CME 305: Discrete Mathematics and Algorithms
Instructor: Professor Amin Saberi ([email protected])
January 7, 2010
Lecture 2: Graphs, Trees, and Cayley’s Theorem
1
Basic Deﬁnitions of Graphs and Trees
A
graph
G
(
V,E
) is a set
V
of
vertices
and a set
E
of
edges
, where
E
=
{
(
a,b
)
,a
∈
V,binV
}
. We usually
denote

V

as
n
, and

E

as
m
. In an
undirected
graph, an edge is an unordered pair of vertices. An ordered
pair of vertices is called a
directed
edge. If we allow
multisets
of edges, i.e. multiple edges between two
vertices, this is known as a
multigraph
. A selfloop or
loop
is an edge between a vertex and itself. An
undirected graph without loops or multiple edges is known as a
simple
graph. In this class, we will assume
graphs to be
simple
and
ﬁnite
(i.e. number of vertices is ﬁnite) unless otherwise stated.
If vertices
a
and
b
share an edge
e
, we say that they are
adjacent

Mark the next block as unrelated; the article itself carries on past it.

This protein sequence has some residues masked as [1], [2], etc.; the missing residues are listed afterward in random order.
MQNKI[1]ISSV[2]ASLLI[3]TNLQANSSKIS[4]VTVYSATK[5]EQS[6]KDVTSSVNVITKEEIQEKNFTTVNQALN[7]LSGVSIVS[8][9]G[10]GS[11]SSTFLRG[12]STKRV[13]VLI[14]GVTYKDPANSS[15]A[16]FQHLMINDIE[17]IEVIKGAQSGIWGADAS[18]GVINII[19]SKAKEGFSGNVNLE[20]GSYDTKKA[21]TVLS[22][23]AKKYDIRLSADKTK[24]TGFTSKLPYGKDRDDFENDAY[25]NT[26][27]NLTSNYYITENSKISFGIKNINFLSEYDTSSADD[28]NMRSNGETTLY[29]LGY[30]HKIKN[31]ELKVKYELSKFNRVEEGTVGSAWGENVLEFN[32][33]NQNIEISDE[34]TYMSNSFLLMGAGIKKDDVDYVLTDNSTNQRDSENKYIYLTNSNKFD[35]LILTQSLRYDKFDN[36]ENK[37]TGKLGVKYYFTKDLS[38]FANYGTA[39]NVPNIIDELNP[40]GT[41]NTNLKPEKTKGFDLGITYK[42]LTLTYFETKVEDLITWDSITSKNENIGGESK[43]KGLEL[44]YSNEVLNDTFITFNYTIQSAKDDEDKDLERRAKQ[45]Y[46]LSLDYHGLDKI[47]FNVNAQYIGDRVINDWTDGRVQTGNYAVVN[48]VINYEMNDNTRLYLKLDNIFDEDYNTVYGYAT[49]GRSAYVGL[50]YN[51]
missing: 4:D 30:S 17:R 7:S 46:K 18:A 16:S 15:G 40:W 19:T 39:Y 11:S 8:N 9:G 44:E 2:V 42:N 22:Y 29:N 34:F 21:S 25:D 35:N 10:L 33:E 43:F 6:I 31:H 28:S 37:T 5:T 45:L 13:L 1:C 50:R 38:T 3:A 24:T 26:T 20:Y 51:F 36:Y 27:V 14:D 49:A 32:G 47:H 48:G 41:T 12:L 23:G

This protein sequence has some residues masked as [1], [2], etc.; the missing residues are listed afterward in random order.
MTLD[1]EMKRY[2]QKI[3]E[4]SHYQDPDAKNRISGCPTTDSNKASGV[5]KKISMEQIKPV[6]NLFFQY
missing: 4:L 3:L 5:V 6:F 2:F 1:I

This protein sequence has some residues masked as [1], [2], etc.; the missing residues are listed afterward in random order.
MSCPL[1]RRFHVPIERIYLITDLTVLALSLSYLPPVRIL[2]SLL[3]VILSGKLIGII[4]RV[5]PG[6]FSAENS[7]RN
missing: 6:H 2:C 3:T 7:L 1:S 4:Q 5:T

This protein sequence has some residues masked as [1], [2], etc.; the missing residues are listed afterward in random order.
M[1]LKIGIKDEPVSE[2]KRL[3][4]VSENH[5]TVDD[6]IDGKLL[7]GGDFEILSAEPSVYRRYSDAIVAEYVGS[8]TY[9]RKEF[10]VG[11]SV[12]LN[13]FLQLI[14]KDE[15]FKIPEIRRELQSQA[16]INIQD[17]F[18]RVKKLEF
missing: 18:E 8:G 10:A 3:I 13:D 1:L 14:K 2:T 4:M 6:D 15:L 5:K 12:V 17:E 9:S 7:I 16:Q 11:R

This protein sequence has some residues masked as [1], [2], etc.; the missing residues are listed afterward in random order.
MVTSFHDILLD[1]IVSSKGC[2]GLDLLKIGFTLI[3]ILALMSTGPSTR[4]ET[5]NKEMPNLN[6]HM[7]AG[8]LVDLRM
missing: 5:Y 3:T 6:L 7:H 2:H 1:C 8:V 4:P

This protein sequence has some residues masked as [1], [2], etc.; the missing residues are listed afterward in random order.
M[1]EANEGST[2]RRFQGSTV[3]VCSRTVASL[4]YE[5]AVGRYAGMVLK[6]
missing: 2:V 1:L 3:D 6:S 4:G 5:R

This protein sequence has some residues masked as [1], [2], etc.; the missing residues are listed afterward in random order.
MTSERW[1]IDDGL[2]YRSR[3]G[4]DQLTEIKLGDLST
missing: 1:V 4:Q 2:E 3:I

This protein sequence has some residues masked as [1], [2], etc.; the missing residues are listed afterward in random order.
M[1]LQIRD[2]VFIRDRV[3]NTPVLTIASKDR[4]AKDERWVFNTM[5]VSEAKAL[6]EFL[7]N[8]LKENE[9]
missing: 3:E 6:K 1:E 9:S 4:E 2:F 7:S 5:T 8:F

and write
a
∼
b
. If vertex
a
is one of edge
e
’s endpoints, a is
incident
to
e
and we write
a
∈
e
. The
degree
of a vertex is the number of edges incident
to it, denoted
d
i
for vertex
v
i
∈
V
. The
degree sequence
of graph is the sequence
{
d
1
,d
2
,...,d
n
}
.
A
walk
is a sequence of vertices
v
1
....v
k
such that
∀
i
∈
1
..k

1,
v
i
∼
v
i
+1
. A
path
is a walk where
v
i
6
=
v
j
,
∀
i
6
=
j
, i.e. a walk that visits each vertex at most once. A
closed walk
is a walk where
v
1
=
v
k
. A
cycle
is a closed path, i.e. a path combined with the edge (
v
k
,v
1
). A graph is
connected
if there exists a path
between each pair of vertices.
A
tree
is a connected graph with no cycles. A
forest
is a graph where each connected component is a tree.
A node in a forest with degree 1 is called a
leaf
.
2
Basic Properties of Trees
Claim 1
(simple properties of trees)
•
Every tree has at least two leaves (vertices of degree 1), assuming
n
≥
2
.
•
The number of edges in a tree of size
n
is
n

1
Proof:
The ﬁrst property can be seen by starting a path at an arbitrary node, walking to any neighbor that
hasn’t been visited before. After at most
n
steps, we must reach a vertex
v
where there are no untraversed
neighbors. Therefore,
v
must have only one neighbor and is a leaf, otherwise there is a cycle and the graph
is not a tree. We can then traverse a path starting at
v
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 Winter '09
 Graph Theory, Cayley

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